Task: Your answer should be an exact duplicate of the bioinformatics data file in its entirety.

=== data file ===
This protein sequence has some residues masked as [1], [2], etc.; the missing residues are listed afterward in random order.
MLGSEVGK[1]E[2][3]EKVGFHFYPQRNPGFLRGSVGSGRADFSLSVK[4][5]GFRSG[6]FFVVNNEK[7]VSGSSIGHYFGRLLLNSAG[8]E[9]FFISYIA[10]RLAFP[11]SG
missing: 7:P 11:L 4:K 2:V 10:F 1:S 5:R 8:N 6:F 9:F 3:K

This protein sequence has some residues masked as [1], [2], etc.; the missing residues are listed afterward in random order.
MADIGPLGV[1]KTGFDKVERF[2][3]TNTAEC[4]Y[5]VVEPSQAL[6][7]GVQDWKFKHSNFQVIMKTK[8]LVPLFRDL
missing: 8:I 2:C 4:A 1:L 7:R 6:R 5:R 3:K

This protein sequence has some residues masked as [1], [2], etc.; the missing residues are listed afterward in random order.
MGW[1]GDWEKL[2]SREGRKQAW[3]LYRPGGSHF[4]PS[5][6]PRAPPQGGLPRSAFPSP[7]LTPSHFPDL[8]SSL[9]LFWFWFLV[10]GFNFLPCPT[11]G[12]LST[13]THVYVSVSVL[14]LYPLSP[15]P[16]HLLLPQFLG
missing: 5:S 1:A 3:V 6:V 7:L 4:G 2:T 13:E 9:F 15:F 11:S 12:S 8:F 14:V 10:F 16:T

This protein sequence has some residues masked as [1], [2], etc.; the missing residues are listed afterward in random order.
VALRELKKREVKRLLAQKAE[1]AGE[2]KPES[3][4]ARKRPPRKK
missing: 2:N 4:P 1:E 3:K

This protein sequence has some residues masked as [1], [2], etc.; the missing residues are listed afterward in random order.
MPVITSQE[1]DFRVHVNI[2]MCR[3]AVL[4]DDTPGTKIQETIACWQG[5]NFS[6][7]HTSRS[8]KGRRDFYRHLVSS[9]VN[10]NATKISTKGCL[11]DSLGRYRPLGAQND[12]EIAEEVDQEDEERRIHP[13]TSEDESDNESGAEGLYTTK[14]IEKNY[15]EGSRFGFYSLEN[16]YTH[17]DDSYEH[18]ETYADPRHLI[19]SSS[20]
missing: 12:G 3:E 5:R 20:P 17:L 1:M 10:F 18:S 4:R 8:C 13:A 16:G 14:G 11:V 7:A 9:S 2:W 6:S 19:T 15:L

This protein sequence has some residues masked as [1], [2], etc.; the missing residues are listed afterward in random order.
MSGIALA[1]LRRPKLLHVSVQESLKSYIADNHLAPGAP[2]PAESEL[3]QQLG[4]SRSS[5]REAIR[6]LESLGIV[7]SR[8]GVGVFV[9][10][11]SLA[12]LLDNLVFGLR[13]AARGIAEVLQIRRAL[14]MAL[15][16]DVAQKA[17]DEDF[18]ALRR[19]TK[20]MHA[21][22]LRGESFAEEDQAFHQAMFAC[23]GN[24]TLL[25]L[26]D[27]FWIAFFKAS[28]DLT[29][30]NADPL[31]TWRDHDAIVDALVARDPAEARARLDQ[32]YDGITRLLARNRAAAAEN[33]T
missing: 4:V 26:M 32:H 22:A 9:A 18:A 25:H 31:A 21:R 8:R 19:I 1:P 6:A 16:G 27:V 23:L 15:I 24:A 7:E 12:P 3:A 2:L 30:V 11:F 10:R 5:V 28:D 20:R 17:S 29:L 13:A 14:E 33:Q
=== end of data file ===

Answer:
This protein sequence has some residues masked as [1], [2], etc.; the missing residues are listed afterward in random order.
MLGSEVGK[1]E[2][3]EKVGFHFYPQRNPGFLRGSVGSGRADFSLSVK[4][5]GFRSG[6]FFVVNNEK[7]VSGSSIGHYFGRLLLNSAG[8]E[9]FFISYIA[10]RLAFP[11]SG
missing: 7:P 11:L 4:K 2:V 10:F 1:S 5:R 8:N 6:F 9:F 3:K

This protein sequence has some residues masked as [1], [2], etc.; the missing residues are listed afterward in random order.
MADIGPLGV[1]KTGFDKVERF[2][3]TNTAEC[4]Y[5]VVEPSQAL[6][7]GVQDWKFKHSNFQVIMKTK[8]LVPLFRDL
missing: 8:I 2:C 4:A 1:L 7:R 6:R 5:R 3:K

This protein sequence has some residues masked as [1], [2], etc.; the missing residues are listed afterward in random order.
MGW[1]GDWEKL[2]SREGRKQAW[3]LYRPGGSHF[4]PS[5][6]PRAPPQGGLPRSAFPSP[7]LTPSHFPDL[8]SSL[9]LFWFWFLV[10]GFNFLPCPT[11]G[12]LST[13]THVYVSVSVL[14]LYPLSP[15]P[16]HLLLPQFLG
missing: 5:S 1:A 3:V 6:V 7:L 4:G 2:T 13:E 9:F 15:F 11:S 12:S 8:F 14:V 10:F 16:T

This protein sequence has some residues masked as [1], [2], etc.; the missing residues are listed afterward in random order.
VALRELKKREVKRLLAQKAE[1]AGE[2]KPES[3][4]ARKRPPRKK
missing: 2:N 4:P 1:E 3:K

This protein sequence has some residues masked as [1], [2], etc.; the missing residues are listed afterward in random order.
MPVITSQE[1]DFRVHVNI[2]MCR[3]AVL[4]DDTPGTKIQETIACWQG[5]NFS[6][7]HTSRS[8]KGRRDFYRHLVSS[9]VN[10]NATKISTKGCL[11]DSLGRYRPLGAQND[12]EIAEEVDQEDEERRIHP[13]TSEDESDNESGAEGLYTTK[14]IEKNY[15]EGSRFGFYSLEN[16]YTH[17]DDSYEH[18]ETYADPRHLI[19]SSS[20]
missing: 12:G 3:E 5:R 20:P 17:L 1:M 10:F 18:S 4:R 8:C 13:A 16:G 14:G 11:V 7:A 9:S 2:W 6:S 19:T 15:L

This protein sequence has some residues masked as [1], [2], etc.; the missing residues are listed afterward in random order.
MSGIALA[1]LRRPKLLHVSVQESLKSYIADNHLAPGAP[2]PAESEL[3]QQLG[4]SRSS[5]REAIR[6]LESLGIV[7]SR[8]GVGVFV[9][10][11]SLA[12]LLDNLVFGLR[13]AARGIAEVLQIRRAL[14]MAL[15][16]DVAQKA[17]DEDF[18]ALRR[19]TK[20]MHA[21][22]LRGESFAEEDQAFHQAMFAC[23]GN[24]TLL[25]L[26]D[27]FWIAFFKAS[28]DLT[29][30]NADPL[31]TWRDHDAIVDALVARDPAEARARLDQ[32]YDGITRLLARNRAAAAEN[33]T
missing: 4:V 26:M 32:H 22:A 9:A 18:A 25:H 31:A 21:R 8:R 19:I 1:P 6:A 16:G 27:V 23:L 15:I 24:A 7:E 12:P 3:A 2:L 30:V 11:F 10:R 5:V 28:D 20:R 17:S 29:L 13:A 14:E 33:Q